For almost as long as the kernel has existed, there have been large kernel
projects which live outside of the mainline. At the 2010 Kernel Summit,
Roland Dreier and Chris Mason led a session to discuss these projects and
what, if anything, should be done about them.
Roland started off by talking about the OpenFabrics Enterprise Distribution
(OFED), which is described as:
...a downloadable, networking open-source software package that
implements Remote Direct Memory Access (RDMA) and kernel bypass
mechanisms to deliver high-efficiency computing, wire-speed
messaging, ultra-low microsecond latencies and fast I/O for
servers, block storage and file systems.
In reality, it's a large chunk of out-of-tree code distributed by the
OpenFabrics alliance. There are a number of enhancements to the InfiniBand
infrastructure, backports to older kernels, and so on. Hardware companies
have been telling their customers to use the OFED stack instead of
mainline; the enterprise distributions have been shipping it.
So why does OFED exist? Roland says it's partly his fault; he has not been
merging stuff into the mainline quickly enough. He has had trouble getting
people to help review all of that code. But, he says, there is also an
incentive for OFED: it gives the OpenFabrics Alliance an ongoing reason to
exist. Perhaps OFED should go into the staging tree? The OFED tree consists
mainly of patches to code which is already in the mainline; it's not a set
of standalone drivers which can sensibly be put into the staging tree.
It was suggested (nobody was able to confirm it) that Red Hat will not be
shipping updated OFED stacks in
the future. Chris said that the distributors need to push back more
against this kind of out-of-tree code. Oracle, he noted, is doing that.
Ted Ts'o asked about the scope of the problem - what other large,
out-of-tree projects exist? The list started with Xen's Dom0 code. Jeremy
Fitzhardinge took a moment to update the crowd on the status of Dom0; most
of the trickiest bits have been merged for 2.6.37, so it's actually
possible to boot a Dom0 kernel. There are no backend drivers, though, so
that kernel will have no devices available; Jeremy allowed that this
limitation reduces the usefulness of that kernel somewhat. Some of those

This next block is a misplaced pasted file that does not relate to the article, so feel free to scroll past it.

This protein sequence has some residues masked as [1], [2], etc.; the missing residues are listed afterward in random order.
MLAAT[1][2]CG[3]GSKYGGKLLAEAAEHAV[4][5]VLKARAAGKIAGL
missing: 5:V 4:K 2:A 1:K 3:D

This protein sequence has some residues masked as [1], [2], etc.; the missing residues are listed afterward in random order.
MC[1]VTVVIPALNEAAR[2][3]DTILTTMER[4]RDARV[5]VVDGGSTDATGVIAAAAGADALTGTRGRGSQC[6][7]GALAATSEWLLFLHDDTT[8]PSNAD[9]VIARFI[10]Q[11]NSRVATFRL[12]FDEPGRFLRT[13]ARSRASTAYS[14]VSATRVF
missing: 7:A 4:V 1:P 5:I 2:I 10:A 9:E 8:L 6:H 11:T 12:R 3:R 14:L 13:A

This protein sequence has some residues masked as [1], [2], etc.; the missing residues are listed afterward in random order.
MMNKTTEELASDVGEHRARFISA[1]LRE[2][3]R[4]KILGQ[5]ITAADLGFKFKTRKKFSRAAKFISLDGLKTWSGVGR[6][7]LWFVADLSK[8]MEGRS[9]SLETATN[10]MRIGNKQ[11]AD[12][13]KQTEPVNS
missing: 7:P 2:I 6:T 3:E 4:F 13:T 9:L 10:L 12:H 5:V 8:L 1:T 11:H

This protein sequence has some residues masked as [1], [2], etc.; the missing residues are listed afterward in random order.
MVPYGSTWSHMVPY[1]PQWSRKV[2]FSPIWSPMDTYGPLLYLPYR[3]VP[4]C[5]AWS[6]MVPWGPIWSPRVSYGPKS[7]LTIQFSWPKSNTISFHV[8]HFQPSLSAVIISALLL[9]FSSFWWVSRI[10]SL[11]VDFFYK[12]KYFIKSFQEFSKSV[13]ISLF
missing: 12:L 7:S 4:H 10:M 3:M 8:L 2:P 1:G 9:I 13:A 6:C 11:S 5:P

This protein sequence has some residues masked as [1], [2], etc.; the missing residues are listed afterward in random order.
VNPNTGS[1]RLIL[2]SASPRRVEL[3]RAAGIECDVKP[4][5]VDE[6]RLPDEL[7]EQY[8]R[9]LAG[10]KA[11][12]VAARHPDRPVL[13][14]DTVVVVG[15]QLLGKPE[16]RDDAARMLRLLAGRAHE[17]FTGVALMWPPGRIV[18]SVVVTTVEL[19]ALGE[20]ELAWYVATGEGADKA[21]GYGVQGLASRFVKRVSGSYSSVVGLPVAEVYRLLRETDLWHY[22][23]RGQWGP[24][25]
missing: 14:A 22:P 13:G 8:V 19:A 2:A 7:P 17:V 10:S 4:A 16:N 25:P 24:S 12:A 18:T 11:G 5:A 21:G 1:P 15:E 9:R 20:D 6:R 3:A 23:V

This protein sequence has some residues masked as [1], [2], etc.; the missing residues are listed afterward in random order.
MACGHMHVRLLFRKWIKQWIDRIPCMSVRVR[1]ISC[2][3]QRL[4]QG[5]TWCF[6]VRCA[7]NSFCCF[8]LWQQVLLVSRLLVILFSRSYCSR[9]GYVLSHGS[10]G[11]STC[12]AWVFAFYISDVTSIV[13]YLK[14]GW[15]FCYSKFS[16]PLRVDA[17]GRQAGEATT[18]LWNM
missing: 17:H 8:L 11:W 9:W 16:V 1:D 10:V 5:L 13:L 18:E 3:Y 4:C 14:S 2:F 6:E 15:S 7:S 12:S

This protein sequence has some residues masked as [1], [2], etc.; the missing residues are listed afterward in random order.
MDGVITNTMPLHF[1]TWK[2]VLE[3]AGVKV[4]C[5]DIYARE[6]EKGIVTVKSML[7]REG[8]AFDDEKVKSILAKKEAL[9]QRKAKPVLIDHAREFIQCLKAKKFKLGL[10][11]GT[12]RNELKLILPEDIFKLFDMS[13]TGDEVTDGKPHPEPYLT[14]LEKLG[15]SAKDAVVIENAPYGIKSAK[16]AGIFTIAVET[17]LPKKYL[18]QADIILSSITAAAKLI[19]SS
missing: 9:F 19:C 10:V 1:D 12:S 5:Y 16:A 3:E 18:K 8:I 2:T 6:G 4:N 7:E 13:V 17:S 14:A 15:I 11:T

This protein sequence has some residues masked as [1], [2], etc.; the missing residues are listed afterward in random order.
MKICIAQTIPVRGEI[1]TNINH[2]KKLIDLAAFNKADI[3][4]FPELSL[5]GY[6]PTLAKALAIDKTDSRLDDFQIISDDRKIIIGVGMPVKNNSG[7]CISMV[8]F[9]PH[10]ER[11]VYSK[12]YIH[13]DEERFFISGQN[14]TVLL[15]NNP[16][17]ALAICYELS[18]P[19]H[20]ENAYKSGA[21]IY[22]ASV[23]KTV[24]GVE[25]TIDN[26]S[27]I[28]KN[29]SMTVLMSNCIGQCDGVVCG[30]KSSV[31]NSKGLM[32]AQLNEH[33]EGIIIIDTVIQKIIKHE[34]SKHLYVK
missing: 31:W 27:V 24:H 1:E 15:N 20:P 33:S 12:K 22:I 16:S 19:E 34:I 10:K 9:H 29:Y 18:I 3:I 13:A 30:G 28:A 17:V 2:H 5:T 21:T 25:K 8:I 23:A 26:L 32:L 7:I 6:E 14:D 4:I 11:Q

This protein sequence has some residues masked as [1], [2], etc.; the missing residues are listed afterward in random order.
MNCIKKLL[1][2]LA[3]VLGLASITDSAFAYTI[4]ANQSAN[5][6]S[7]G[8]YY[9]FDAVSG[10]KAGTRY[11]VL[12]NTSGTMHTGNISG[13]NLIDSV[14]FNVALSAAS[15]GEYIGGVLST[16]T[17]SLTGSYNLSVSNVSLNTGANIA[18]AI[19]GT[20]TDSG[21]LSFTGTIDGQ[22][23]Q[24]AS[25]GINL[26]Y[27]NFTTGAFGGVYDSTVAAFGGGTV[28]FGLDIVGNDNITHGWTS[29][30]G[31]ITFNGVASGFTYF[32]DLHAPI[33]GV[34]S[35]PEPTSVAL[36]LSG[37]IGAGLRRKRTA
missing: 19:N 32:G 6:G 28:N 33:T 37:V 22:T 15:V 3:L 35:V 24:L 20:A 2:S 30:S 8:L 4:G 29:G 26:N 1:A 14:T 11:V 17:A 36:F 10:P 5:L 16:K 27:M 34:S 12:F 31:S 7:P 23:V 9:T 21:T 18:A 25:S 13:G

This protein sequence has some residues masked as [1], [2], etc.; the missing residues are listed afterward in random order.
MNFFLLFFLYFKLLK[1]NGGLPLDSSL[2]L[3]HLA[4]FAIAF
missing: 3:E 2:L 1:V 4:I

drivers will be merged in forthcoming development cycles; others are so
ugly that they may never get in.
Other significant out-of-tree projects include the Lustre filesystem, the
realtime preemption tree, OpenVZ, the LTTng trace kit, the grsecurity
patches, and the always
controversial SCSI target code. In general, it was agreed, we are doing
much better than before.
The process needs to continue, though. According to Chris, Oracle has
found every vendor driver it has ever encountered to be horribly broken and
unsupportable. So Oracle has taken a strong position that only upstream
drivers can be supported. Ted said that, for enterprise systems, the
problem has mostly been solved; the same is, alas, not true in the embedded
area. So we will have to go through the same education process with
It may be the same problem, but out-of-tree code may be harder to eradicate
in the embedded world. Vendors of embedded systems are incredibly
price-sensitive; upstream drivers fall by the wayside when compared to a
savings of a few cents on a component. What's needed is to make "upstream
drivers" a stronger part of the procurement process; it must be a technical
requirement for any candidate components. Tim Bird said that this problem
had been discussed at a recently concluded embedded Linux summit; the
result is a new effort to encourage a "preference" for open-source
drivers. Many vendors apparently claim that they have never even heard
that free drivers are preferable; the first step is to cure them of that
The session concluded with a statement that, while out-of-tree projects
still exist, things have improved and are continuing to do so.
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